We propose to use a multivariable prognostic model using time-to-event outcome with the event of interest being seizure recurrence. With multiple variables of equal interest, development of a ‘standard’ sample size formulae is problematic. Therefore, we propose to use an event per variable (EPV) calculation. The most often cited recommendation is the rule of ‘10 EPV’.12 We will recruit 100 patients, therefore, with an assumed 2-year seizure recurrence rate of 51%,13 we would be able to include up to five predictor levels.

Forty of the 100 patients recruited will have additional advanced MRI sequences performed as part of the nested exploratory study. A sample size of 40 was chosen largely to cost limitations and given that it would satisfy the sample size flat rule of having at least 30 participants.14 For convenience, the first 40 participants recruited will be receiving advanced MRI sequences.

Data acquisition*

In total, we will prospectively perform clinical MRI scans, routine EEG, saliva and blood sample investigations in all of the 100 patients recruited prospectively. A table detailing data collection at the various time points of the study is presented below (table 2).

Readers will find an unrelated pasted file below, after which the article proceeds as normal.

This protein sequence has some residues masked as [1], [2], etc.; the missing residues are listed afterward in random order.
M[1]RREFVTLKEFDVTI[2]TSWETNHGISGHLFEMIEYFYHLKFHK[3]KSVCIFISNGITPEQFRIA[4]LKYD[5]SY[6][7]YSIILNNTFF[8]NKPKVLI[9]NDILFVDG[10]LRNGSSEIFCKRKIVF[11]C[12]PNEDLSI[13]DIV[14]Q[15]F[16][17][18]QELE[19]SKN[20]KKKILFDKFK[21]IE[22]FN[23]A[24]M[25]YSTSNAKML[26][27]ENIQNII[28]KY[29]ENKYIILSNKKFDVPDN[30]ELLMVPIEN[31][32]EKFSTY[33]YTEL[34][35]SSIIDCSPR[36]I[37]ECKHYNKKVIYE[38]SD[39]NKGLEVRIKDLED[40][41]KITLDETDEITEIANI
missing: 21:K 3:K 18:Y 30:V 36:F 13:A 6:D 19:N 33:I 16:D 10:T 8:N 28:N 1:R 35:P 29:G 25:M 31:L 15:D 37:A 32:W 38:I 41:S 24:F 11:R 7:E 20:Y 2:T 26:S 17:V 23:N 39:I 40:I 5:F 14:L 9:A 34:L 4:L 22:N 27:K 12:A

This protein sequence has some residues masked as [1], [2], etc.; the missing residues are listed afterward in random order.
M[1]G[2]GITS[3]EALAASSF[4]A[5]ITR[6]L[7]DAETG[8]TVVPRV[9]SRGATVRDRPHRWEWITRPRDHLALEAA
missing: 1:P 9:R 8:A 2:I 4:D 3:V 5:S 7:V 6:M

Table 2

Study time points

MRI

All 100 participants recruited will have clinical MRI scans performed which will include the following sequences:

  1. Conventional two-dimensional (2D) T2-weighted fast spin echo and fast fluid-attenuated inversion recovery scans, for incidental findings screening, and detection of gross pathology (together with localiser ~10 min).

  2. Three-dimensional (3D) T1-weighted MPRAGE scan with isotropic voxel size of 1 mm × 1 mm × 1mm (~10 min).

As part of the exploratory nested study looking at the predictive utility of advanced imaging in first seizure patients, 40 patients will have advanced MRI scans performed (max 30 min) and will consist of:

  1. Conventional 2D T2-weighted fast spin echo and fast fluid-attenuated inversion recovery scans, for incidental findings screening and detection of gross pathology (together with localiser ~10 min).

  2. 3D T1-weighted MPRAGE scan with isotropic voxel size of 1 mm × 1 mm × 1 mm (~10 min).

  3. High-resolution diffusion kurtosis imaging (DKI) sequence with at least 60 isotropically distributed gradient directions, three b values (b=0, 1000 and 2000) and maximum voxel size of 2 mm × 2 mm × 2 mm (~10 min).

MRI safety criteria

All participants who are having an MRI scan as part of the study will have a completed MRI safety screening as a prerequisite.